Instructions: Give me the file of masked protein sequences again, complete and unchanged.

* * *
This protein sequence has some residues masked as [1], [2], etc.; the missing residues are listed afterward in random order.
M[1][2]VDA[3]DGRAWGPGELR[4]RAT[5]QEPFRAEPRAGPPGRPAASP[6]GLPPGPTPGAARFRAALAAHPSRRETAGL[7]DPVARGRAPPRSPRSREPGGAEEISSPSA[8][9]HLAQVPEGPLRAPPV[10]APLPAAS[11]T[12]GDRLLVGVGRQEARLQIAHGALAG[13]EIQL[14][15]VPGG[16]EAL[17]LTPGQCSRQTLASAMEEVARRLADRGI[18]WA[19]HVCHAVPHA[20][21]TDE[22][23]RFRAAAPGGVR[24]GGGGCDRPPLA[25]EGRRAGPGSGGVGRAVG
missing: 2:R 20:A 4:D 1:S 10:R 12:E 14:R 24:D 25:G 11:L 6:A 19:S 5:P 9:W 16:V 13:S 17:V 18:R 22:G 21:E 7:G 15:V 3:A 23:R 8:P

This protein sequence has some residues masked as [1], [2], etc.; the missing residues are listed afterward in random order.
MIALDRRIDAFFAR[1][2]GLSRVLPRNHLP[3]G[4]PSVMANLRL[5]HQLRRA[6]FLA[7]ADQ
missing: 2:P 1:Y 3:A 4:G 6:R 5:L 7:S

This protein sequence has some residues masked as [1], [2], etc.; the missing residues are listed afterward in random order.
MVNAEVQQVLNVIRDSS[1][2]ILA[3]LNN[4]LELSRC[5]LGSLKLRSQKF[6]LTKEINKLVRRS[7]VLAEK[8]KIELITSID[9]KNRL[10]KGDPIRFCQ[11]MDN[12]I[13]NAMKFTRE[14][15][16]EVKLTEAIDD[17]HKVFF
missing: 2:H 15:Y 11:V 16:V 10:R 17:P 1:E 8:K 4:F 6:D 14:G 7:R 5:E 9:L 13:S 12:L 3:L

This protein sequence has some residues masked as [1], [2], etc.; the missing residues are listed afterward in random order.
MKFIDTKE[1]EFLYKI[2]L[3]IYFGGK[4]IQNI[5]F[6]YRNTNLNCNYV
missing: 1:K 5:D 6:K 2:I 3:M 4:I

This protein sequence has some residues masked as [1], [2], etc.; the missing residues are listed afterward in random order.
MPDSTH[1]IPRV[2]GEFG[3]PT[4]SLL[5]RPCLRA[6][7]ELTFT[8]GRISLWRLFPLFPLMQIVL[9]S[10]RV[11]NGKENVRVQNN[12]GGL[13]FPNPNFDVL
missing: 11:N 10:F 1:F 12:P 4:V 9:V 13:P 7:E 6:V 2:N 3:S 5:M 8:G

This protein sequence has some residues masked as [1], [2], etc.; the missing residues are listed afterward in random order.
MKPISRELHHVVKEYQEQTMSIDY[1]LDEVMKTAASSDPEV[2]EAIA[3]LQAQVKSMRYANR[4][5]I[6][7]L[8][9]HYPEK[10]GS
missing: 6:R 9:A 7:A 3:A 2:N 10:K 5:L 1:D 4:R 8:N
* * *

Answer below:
This protein sequence has some residues masked as [1], [2], etc.; the missing residues are listed afterward in random order.
M[1][2]VDA[3]DGRAWGPGELR[4]RAT[5]QEPFRAEPRAGPPGRPAASP[6]GLPPGPTPGAARFRAALAAHPSRRETAGL[7]DPVARGRAPPRSPRSREPGGAEEISSPSA[8][9]HLAQVPEGPLRAPPV[10]APLPAAS[11]T[12]GDRLLVGVGRQEARLQIAHGALAG[13]EIQL[14][15]VPGG[16]EAL[17]LTPGQCSRQTLASAMEEVARRLADRGI[18]WA[19]HVCHAVPHA[20][21]TDE[22][23]RFRAAAPGGVR[24]GGGGCDRPPLA[25]EGRRAGPGSGGVGRAVG
missing: 2:R 20:A 4:D 1:S 10:R 12:E 14:R 24:D 25:G 11:L 6:A 19:S 5:P 9:W 16:V 13:S 17:V 18:R 22:G 21:E 7:G 15:V 3:A 23:R 8:P

This protein sequence has some residues masked as [1], [2], etc.; the missing residues are listed afterward in random order.
MIALDRRIDAFFAR[1][2]GLSRVLPRNHLP[3]G[4]PSVMANLRL[5]HQLRRA[6]FLA[7]ADQ
missing: 2:P 1:Y 3:A 4:G 6:R 5:L 7:S

This protein sequence has some residues masked as [1], [2], etc.; the missing residues are listed afterward in random order.
MVNAEVQQVLNVIRDSS[1][2]ILA[3]LNN[4]LELSRC[5]LGSLKLRSQKF[6]LTKEINKLVRRS[7]VLAEK[8]KIELITSID[9]KNRL[10]KGDPIRFCQ[11]MDN[12]I[13]NAMKFTRE[14][15][16]EVKLTEAIDD[17]HKVFF
missing: 2:H 15:Y 11:V 16:V 10:R 17:P 1:E 8:K 4:F 6:D 14:G 7:R 5:E 9:L 13:S 12:L 3:L

This protein sequence has some residues masked as [1], [2], etc.; the missing residues are listed afterward in random order.
MKFIDTKE[1]EFLYKI[2]L[3]IYFGGK[4]IQNI[5]F[6]YRNTNLNCNYV
missing: 1:K 5:D 6:K 2:I 3:M 4:I

This protein sequence has some residues masked as [1], [2], etc.; the missing residues are listed afterward in random order.
MPDSTH[1]IPRV[2]GEFG[3]PT[4]SLL[5]RPCLRA[6][7]ELTFT[8]GRISLWRLFPLFPLMQIVL[9]S[10]RV[11]NGKENVRVQNN[12]GGL[13]FPNPNFDVL
missing: 11:N 10:F 1:F 12:P 4:V 9:V 13:P 7:E 6:V 2:N 3:S 5:M 8:G

This protein sequence has some residues masked as [1], [2], etc.; the missing residues are listed afterward in random order.
MKPISRELHHVVKEYQEQTMSIDY[1]LDEVMKTAASSDPEV[2]EAIA[3]LQAQVKSMRYANR[4][5]I[6][7]L[8][9]HYPEK[10]GS
missing: 6:R 9:A 7:A 3:A 2:N 10:K 5:L 1:D 4:R 8:N